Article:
Telecom regulators must do more
China Mobile began formally implementing its new pricing initiative in Beijing yesterday, providing lower-price charging packages for local users.
The move comes on the heels of rising public scepticism about the global cellular service giant's justification to continue its high-price strategy in the capital city, while its local units have reduced the charging levels by a large margin in most other regions in recent years.
Thanks to fierce competition and less strict price control in local markets, users in many places have enjoyed a de facto one-way charging regime, meaning they hardly pay for calls received. Fees for outgoing calls are also much lower than the rate in Beijing.
The carrier's GoTone service in Beijing typically has a 50 yuan (US$6.25) per month subscription fee and costs 0.4 yuan (5 US cents) per minute for both receiving and making calls. This has been unchanged for more than a decade.
After the recent price adjustment, the cost for making a call could be 0.24 yuan (3 US cents) per minute, down 40 per cent. The fee for receiving a call could be as low as 0.02 yuan (0.25 US cents) per minute.
Many people are not satisfied, however, because they can choose only one of the two pricing packages for making and receiving calls. Many also maintain that the reduction is a promotional gimmick rather than a real price cut; if the carrier is sincere to cut the expensive communications fees, they argue, it is better to adopt a one-way charging regime, instead of the current two-way one.
An online survey by Sina.com.cn, one of the nation's top portals, shows nearly 80 per cent of more than 60,000 respondents were not satisfied with the move, and 96 per cent believe there is still room for further adjustment, as of yesterday morning.
While they are justified to doubt the new initiative by China Mobile, the move will benefit them by reducing their calling costs. The costs for mobile services in general have been going down during the years.
In the early 1990s, for example, initial subscription to a mobile phone carrier could cost more than 20,000 yuan (US$2,500). Now some operators even give the mobile phone to users for free if they subscribe to their service.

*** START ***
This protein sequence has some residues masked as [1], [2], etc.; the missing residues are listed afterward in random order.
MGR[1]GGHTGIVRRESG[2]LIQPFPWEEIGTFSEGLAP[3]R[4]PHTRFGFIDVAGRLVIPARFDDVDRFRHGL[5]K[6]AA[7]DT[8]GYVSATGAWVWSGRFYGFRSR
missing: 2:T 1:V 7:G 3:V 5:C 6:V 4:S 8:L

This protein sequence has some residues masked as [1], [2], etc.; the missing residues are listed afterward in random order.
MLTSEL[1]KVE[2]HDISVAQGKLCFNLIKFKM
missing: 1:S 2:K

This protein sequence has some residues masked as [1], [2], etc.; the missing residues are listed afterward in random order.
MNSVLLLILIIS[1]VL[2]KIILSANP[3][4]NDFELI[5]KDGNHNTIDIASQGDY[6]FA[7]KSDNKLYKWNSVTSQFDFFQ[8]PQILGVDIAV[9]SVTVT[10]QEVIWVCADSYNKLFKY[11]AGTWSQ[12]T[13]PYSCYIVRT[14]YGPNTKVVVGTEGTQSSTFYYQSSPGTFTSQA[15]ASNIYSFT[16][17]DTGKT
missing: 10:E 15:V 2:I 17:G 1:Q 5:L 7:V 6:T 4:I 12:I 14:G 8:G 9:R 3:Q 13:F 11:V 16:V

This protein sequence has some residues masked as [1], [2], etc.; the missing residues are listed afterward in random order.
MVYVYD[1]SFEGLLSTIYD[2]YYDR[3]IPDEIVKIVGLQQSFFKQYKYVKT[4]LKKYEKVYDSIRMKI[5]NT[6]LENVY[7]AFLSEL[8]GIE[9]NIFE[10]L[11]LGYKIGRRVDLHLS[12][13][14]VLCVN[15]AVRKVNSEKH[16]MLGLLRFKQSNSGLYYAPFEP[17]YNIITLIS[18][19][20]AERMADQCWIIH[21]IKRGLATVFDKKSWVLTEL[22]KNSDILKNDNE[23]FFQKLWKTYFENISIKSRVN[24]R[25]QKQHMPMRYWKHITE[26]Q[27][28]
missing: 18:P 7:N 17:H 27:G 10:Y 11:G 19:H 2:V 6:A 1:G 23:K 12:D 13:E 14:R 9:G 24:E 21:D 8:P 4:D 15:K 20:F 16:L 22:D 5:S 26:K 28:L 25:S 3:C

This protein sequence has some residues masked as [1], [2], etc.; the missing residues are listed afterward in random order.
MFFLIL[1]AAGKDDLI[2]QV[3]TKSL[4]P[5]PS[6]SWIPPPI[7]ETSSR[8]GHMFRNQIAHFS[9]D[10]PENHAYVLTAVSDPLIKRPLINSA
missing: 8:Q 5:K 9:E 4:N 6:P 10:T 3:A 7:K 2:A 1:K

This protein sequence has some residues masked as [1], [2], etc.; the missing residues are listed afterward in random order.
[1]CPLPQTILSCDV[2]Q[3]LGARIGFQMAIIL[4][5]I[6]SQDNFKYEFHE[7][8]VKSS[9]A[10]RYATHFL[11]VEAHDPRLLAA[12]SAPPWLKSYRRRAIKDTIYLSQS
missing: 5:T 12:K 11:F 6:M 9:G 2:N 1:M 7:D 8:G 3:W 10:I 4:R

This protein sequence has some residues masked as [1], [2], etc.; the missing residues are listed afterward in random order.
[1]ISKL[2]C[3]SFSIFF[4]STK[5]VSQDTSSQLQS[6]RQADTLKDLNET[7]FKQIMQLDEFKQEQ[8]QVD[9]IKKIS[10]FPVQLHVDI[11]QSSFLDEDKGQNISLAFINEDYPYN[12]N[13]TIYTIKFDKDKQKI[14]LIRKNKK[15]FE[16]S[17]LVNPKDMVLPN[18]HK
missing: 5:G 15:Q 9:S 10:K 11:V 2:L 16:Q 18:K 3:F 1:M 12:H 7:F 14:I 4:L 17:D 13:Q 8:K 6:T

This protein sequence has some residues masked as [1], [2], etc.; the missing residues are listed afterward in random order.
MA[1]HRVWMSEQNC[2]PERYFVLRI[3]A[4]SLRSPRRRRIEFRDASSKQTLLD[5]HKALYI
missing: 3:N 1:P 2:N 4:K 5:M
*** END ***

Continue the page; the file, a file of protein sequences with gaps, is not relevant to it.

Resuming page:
It is necessary to dig into the truth of how the price has dropped in from a decade ago and what has made that happen, so that consumers can further benefit in terms of lower prices.
Some cite the role of regulators. Of course, regulators kicked off the launch of China Unicom more than a decade ago as a competitor for China Mobile, the only mobile service provider back then.
It is fair to say the introduction of competition was a good start, but it had a limited effect since China Unicom was too weak to substantially challenge China Mobile at that time. And it is a fact that two market players risk evolving into a duopoly in the long run.
Worse, regulators have adopted a management that imposes a floor, instead of a cap, on the prices of mobile services. In other words, they have discouraged downward pricing initiatives taken by China Mobile and China Unicom branches in local markets.
As protector of State assets, understandably regulators must guard against any possible losses of State assets from price cuts of the State-controlled China Mobile and China Unicom.
Price cuts erode profits of the operators. However, they will expand consumer base and increase revenues, ultimately leading to larger market scale and more valuable State assets, not less.
Such an initiative will also galvanize corporate managers, goading them to improve corporate governance, which is a fundamental force behind increasing profits.
The telecom carriers are not the prime force of the price changes, either. It is not out of their kindness or willingness that they choose to cut the prices. They are forced to do so to attract consumers.
In the Beijing market, for example, China Unicom has 3 million subscribers, an immense threat to China Mobile.
The Chinese economy, in a sense, is a beneficiary of competition as the monopoly of State-owned enterprises is broken. The number of State enterprises is on the decline, but the competitiveness of key State firms is growing and, more importantly, the overall strength of the Chinese economy has been enhanced enormously.
Industries that have introduced competition and broken up monopolies earlier on have fared well, while those sticking to a monopoly have been bogged down by low efficiency, high product and service charges and severe public criticism.
Regarding mobile service, regulators need to do more to encourage competition and benefit consumers.